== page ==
This research study aimed to examine the experience of burnout among 232 Israeli social workers (126 who were directly treating children and adolescents and 106 who were directly treating adults). Burnout was investigated in relation to social workers demographic characteristics, extrinsic and intrinsic work conditions, and social support at the workplace by colleagues, their direct supervisor and the head of their agency. Social workers of children did not report a higher experience of burnout than social workers of adults in Israel. Both groups indicated, on average, a moderate intensity of burnout. However, significant differences emerged between the two groups on perceived work conditions and on support from the agency head. That is, childrens social workers perceived better extrinsic work conditions than workers of adults, who reported better intrinsic working conditions. In addition, childrens social workers reported higher support from their agency heads than did workers serving adults. Burnout was significantly negatively correlated with age, professional experience, intrinsic and extrinsic work conditions, and social support from colleagues within the organisation and from the agency head. Professional experience and support from colleagues and from the agency head contributed significantly to explaining the variance in burnout intensity. Moreover, intrinsic work conditions mediated between professional experience and experience of burnout. Various explanations for these findings are discussed.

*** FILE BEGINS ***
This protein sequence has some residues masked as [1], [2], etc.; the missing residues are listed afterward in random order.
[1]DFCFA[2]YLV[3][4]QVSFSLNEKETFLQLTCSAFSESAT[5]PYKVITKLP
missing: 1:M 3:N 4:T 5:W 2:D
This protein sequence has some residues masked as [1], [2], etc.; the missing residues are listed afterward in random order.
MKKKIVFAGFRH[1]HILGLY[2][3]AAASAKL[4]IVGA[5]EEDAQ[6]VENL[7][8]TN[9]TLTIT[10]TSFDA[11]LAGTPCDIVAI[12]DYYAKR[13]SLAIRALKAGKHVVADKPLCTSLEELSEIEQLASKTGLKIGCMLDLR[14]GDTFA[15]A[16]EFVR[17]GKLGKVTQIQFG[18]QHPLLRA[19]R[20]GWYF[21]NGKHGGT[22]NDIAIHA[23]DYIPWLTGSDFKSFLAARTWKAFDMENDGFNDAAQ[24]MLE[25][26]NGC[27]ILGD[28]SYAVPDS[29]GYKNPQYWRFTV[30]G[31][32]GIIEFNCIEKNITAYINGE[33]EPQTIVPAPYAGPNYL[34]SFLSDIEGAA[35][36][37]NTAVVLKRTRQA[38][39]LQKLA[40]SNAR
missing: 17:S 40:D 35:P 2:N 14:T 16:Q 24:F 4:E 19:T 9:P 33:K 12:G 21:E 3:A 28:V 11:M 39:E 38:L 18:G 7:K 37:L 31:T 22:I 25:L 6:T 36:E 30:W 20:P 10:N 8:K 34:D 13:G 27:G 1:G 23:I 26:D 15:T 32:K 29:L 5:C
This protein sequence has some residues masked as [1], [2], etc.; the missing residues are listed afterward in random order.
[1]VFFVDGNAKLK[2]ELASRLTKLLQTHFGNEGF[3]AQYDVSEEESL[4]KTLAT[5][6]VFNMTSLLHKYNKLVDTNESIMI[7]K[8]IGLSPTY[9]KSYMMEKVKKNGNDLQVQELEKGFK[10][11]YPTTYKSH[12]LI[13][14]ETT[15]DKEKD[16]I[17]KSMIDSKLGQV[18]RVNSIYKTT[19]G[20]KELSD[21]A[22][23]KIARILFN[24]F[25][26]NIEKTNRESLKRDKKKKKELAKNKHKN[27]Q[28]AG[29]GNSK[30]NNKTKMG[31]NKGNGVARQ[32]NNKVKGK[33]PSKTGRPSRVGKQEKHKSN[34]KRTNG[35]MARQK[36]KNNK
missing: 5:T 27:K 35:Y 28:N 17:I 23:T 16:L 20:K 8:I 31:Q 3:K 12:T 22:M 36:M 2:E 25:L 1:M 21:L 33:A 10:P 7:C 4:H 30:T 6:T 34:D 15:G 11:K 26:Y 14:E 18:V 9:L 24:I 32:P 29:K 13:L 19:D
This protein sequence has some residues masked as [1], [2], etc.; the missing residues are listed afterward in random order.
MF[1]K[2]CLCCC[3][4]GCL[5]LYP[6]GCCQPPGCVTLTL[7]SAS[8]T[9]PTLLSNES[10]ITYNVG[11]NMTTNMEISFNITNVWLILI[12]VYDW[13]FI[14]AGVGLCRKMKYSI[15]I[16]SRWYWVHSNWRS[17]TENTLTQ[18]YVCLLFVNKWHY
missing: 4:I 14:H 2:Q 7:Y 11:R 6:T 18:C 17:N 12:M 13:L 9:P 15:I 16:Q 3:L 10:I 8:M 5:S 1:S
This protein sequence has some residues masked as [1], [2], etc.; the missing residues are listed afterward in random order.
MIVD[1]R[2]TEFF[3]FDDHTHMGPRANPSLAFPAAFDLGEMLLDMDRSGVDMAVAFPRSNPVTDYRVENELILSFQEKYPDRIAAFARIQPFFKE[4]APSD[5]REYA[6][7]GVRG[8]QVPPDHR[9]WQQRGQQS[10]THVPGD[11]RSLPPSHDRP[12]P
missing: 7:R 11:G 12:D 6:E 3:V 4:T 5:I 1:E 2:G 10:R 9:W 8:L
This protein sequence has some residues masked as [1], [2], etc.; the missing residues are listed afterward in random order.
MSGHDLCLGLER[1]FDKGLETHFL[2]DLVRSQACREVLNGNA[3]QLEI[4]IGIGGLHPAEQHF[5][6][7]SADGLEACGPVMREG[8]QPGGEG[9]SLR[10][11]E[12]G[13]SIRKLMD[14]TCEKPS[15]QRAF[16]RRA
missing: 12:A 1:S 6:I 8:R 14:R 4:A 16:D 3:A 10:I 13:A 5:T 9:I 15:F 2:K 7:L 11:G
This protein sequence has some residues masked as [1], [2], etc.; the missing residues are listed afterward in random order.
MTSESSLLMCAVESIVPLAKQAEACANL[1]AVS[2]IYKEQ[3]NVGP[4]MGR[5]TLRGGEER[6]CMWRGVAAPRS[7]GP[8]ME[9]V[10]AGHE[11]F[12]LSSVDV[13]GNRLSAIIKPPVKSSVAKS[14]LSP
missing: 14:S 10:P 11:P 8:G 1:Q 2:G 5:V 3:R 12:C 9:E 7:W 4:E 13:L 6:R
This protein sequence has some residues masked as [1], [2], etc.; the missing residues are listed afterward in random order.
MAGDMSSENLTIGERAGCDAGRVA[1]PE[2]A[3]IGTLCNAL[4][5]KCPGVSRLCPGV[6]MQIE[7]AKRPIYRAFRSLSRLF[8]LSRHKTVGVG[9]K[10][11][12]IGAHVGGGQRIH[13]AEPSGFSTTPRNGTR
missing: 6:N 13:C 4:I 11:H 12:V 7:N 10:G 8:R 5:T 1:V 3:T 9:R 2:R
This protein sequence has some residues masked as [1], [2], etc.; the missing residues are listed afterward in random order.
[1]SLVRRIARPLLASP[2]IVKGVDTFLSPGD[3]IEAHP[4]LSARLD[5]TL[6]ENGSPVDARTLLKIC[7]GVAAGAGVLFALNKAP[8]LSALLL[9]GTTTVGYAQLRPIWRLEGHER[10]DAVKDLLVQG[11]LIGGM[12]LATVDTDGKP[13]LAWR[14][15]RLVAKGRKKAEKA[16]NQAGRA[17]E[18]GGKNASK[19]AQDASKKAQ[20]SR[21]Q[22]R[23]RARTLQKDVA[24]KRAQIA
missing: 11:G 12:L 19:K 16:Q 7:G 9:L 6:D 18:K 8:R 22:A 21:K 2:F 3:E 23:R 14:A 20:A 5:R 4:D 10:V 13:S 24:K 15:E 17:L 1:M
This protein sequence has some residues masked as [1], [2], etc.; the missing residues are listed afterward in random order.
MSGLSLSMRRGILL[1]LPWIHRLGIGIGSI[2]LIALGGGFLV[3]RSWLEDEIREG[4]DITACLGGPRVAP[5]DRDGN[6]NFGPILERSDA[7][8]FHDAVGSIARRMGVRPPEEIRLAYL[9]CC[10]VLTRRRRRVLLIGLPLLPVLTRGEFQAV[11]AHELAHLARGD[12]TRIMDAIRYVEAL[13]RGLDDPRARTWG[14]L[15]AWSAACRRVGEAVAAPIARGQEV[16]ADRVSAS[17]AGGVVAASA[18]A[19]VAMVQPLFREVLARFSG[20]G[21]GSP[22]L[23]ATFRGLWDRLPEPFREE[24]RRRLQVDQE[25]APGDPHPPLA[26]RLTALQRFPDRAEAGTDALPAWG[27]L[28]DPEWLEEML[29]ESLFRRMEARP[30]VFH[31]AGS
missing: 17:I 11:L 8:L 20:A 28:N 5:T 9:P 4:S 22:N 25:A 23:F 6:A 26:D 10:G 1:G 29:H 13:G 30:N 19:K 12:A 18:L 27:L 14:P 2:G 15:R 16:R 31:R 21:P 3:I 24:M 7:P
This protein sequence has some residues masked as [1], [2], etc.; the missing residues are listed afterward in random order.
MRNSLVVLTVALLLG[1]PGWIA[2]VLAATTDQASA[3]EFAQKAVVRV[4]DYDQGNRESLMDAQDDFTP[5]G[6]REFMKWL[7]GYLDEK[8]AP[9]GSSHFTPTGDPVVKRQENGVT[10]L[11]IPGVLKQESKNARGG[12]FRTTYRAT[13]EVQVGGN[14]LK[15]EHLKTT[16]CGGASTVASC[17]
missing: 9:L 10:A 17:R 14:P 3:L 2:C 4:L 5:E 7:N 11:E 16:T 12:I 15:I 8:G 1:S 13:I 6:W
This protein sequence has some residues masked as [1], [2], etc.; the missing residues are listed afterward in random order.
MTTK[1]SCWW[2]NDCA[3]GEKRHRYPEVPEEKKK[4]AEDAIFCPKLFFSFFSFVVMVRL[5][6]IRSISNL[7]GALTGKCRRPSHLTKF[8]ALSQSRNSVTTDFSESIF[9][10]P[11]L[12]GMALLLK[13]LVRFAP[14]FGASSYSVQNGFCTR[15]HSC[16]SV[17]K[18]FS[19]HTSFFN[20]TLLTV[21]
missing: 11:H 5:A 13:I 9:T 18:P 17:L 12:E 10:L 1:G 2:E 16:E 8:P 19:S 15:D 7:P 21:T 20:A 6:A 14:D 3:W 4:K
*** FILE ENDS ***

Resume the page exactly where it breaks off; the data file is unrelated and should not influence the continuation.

- Mental health
- social support